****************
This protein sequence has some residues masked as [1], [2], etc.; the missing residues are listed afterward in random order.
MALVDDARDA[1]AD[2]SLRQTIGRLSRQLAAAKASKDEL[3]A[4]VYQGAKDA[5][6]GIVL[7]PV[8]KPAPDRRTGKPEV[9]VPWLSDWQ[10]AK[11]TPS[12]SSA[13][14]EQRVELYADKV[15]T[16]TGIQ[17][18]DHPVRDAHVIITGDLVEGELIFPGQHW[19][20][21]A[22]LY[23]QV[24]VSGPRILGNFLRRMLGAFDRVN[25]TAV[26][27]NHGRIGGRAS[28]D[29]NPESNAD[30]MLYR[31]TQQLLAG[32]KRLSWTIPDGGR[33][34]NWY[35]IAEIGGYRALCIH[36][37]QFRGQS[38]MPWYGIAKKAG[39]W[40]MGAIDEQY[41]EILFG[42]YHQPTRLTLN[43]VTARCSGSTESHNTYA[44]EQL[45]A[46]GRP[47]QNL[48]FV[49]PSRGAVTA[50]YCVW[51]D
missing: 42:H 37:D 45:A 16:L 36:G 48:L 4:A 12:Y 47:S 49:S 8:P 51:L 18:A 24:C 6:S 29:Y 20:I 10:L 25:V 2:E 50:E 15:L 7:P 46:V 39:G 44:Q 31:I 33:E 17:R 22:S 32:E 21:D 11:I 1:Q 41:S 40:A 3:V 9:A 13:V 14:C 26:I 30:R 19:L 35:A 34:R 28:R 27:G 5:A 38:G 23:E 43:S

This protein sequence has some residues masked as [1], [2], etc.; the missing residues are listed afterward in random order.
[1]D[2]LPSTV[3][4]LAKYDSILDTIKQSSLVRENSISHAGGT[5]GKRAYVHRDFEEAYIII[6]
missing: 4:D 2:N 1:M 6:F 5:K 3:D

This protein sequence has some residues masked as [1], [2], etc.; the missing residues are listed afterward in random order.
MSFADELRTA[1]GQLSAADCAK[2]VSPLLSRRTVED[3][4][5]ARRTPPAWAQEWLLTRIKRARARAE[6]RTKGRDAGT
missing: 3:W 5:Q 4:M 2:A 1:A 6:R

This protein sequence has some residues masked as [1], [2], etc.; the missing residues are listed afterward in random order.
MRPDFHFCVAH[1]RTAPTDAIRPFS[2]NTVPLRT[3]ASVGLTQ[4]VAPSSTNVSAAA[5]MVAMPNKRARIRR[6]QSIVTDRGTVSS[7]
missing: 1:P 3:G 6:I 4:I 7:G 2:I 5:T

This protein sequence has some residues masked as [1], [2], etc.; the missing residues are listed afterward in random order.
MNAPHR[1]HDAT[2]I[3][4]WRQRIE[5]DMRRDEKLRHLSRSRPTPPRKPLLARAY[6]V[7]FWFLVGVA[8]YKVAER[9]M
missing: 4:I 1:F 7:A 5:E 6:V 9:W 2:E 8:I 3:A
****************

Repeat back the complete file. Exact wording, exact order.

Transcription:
This protein sequence has some residues masked as [1], [2], etc.; the missing residues are listed afterward in random order.
MALVDDARDA[1]AD[2]SLRQTIGRLSRQLAAAKASKDEL[3]A[4]VYQGAKDA[5][6]GIVL[7]PV[8]KPAPDRRTGKPEV[9]VPWLSDWQ[10]AK[11]TPS[12]SSA[13][14]EQRVELYADKV[15]T[16]TGIQ[17][18]DHPVRDAHVIITGDLVEGELIFPGQHW[19][20][21]A[22]LY[23]QV[24]VSGPRILGNFLRRMLGAFDRVN[25]TAV[26][27]NHGRIGGRAS[28]D[29]NPESNAD[30]MLYR[31]TQQLLAG[32]KRLSWTIPDGGR[33][34]NWY[35]IAEIGGYRALCIH[36][37]QFRGQS[38]MPWYGIAKKAG[39]W[40]MGAIDEQY[41]EILFG[42]YHQPTRLTLN[43]VTARCSGSTESHNTYA[44]EQL[45]A[46]GRP[47]QNL[48]FV[49]PSRGAVTA[50]YCVW[51]D
missing: 42:H 37:D 45:A 16:L 36:G 48:L 4:A 12:Y 47:S 49:S 8:P 51:L 18:A 24:C 6:S 29:Y 20:I 10:L 25:V 2:E 50:E 15:L 7:P 46:V 39:G 44:Q 31:I 33:E 17:R 22:S 32:E 21:D 11:I 1:Q 41:S 40:A 3:V 9:A 13:V 14:C 26:I 30:R 19:L 35:A 34:R 28:R 27:G 5:A 38:G 23:E 43:S

This protein sequence has some residues masked as [1], [2], etc.; the missing residues are listed afterward in random order.
[1]D[2]LPSTV[3][4]LAKYDSILDTIKQSSLVRENSISHAGGT[5]GKRAYVHRDFEEAYIII[6]
missing: 4:D 2:N 1:M 6:F 5:K 3:D

This protein sequence has some residues masked as [1], [2], etc.; the missing residues are listed afterward in random order.
MSFADELRTA[1]GQLSAADCAK[2]VSPLLSRRTVED[3][4][5]ARRTPPAWAQEWLLTRIKRARARAE[6]RTKGRDAGT
missing: 3:W 5:Q 4:M 2:A 1:A 6:R

This protein sequence has some residues masked as [1], [2], etc.; the missing residues are listed afterward in random order.
MRPDFHFCVAH[1]RTAPTDAIRPFS[2]NTVPLRT[3]ASVGLTQ[4]VAPSSTNVSAAA[5]MVAMPNKRARIRR[6]QSIVTDRGTVSS[7]
missing: 1:P 3:G 6:I 4:I 7:G 2:I 5:T

This protein sequence has some residues masked as [1], [2], etc.; the missing residues are listed afterward in random order.
MNAPHR[1]HDAT[2]I[3][4]WRQRIE[5]DMRRDEKLRHLSRSRPTPPRKPLLARAY[6]V[7]FWFLVGVA[8]YKVAER[9]M
missing: 4:I 1:F 7:A 5:E 6:V 9:W 2:E 8:I 3:A